A few months back I blogged the wonders of the Five Guys burger, declaring it the best burger on the planet. Food blogging can be more perilous than politics or just about anything else; people are passionate about their palates. So that post generated quite a bit of feedback and a little bit of hate mail. People wanted to know: how could I declare Five Guys the best, when I had never even had the pleasure of the In-N-Out burger?
That was a good question, but I didn’t have an answer. I could only shrug. I grew up on Whataburgers so I could authoritatively rule them great but Five Guys better. Ditto for Sonic, despite its unstoppable cherry limeade. We all have our local haunts that can’t be topped. Around Austin, that’s Mighty Fine. Up in Baltimore, Burger Bros. is amazing and I cannot recommend them highly enough. Every town has its own best burger. But among the big chains that inspire fanatic loyalty, which is the best?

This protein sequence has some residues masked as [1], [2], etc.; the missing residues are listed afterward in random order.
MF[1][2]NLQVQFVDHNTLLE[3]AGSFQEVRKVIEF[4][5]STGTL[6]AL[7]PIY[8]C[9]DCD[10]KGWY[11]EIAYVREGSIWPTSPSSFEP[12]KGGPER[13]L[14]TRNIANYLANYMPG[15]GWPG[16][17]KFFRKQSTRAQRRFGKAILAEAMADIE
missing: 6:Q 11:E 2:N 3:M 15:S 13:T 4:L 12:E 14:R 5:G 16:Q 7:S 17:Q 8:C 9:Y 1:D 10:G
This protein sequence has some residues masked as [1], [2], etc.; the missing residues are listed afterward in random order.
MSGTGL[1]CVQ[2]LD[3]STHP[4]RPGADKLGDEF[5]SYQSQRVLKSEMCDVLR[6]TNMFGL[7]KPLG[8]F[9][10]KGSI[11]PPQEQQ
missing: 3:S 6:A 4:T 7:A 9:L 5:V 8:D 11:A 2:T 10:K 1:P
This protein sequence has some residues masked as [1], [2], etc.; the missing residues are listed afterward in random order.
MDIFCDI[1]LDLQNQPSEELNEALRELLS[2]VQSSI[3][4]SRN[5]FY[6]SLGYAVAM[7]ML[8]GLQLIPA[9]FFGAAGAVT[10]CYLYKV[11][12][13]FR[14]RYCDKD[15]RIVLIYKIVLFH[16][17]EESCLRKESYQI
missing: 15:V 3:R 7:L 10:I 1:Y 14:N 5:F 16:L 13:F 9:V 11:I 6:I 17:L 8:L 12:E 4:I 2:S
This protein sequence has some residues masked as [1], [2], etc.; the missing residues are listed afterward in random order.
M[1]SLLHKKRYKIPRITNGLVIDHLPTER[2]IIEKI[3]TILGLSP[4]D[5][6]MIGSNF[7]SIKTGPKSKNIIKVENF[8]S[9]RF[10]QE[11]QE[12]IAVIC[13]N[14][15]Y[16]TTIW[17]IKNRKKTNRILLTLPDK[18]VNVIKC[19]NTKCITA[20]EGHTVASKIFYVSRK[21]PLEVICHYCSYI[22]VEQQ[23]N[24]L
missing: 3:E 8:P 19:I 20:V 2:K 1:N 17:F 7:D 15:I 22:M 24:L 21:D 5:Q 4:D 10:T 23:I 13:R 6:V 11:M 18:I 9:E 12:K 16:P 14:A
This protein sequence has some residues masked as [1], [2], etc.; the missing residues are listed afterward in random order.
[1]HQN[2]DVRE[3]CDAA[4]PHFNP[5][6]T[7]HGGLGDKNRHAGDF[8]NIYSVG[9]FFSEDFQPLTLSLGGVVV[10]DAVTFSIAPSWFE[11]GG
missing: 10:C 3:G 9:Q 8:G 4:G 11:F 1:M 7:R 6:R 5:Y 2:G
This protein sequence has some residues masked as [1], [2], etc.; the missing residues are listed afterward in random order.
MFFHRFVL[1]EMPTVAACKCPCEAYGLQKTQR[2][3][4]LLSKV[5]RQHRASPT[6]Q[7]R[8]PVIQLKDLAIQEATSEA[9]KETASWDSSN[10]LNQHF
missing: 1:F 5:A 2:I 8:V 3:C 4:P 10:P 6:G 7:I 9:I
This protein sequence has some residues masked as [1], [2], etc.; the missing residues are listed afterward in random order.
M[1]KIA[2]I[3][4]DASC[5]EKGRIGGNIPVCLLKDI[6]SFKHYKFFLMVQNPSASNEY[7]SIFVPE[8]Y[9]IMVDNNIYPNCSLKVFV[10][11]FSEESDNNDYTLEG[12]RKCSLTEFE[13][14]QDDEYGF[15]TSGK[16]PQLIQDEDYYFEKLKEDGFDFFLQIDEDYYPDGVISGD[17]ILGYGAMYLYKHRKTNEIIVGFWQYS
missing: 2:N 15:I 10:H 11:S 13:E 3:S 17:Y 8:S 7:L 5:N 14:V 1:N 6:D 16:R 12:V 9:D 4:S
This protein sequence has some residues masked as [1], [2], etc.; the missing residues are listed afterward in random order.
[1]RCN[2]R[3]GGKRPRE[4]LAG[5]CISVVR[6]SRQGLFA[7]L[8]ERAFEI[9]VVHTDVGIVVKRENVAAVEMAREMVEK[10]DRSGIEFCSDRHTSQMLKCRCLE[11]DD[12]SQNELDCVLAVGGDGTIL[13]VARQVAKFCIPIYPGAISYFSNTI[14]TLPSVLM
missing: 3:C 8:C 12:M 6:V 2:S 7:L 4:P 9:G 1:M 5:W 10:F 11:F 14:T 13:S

Let’s throw another bit of fire in the fight: Five Guys is an east coast franchise spreading west, while In-N-Out is a west coast franchise spreading east. They’ll meet in the middle at some point. There will be burger blood. But I’m a man from the middle of the country, and am a fair judge of both coasts in that I largely condemn the culture and politics of both.
So anyway, while I’d been to the west coast several times, until last week I’d never eaten an In-N-Out burger. Something always got in the way. But at the end of a visit to PJM world headquarters in glamorous El Segundo, CA, on Friday, Daves Swindle and Steinberg and I hit the In-N-Out on Sepulveda on the way to LAX. So now I can weigh in.
When I assess competing burgers, I look at a few basic criteria: Presentation, Bread, Meat, Veggies, Fries, and Overall Taste. So let’s break it down.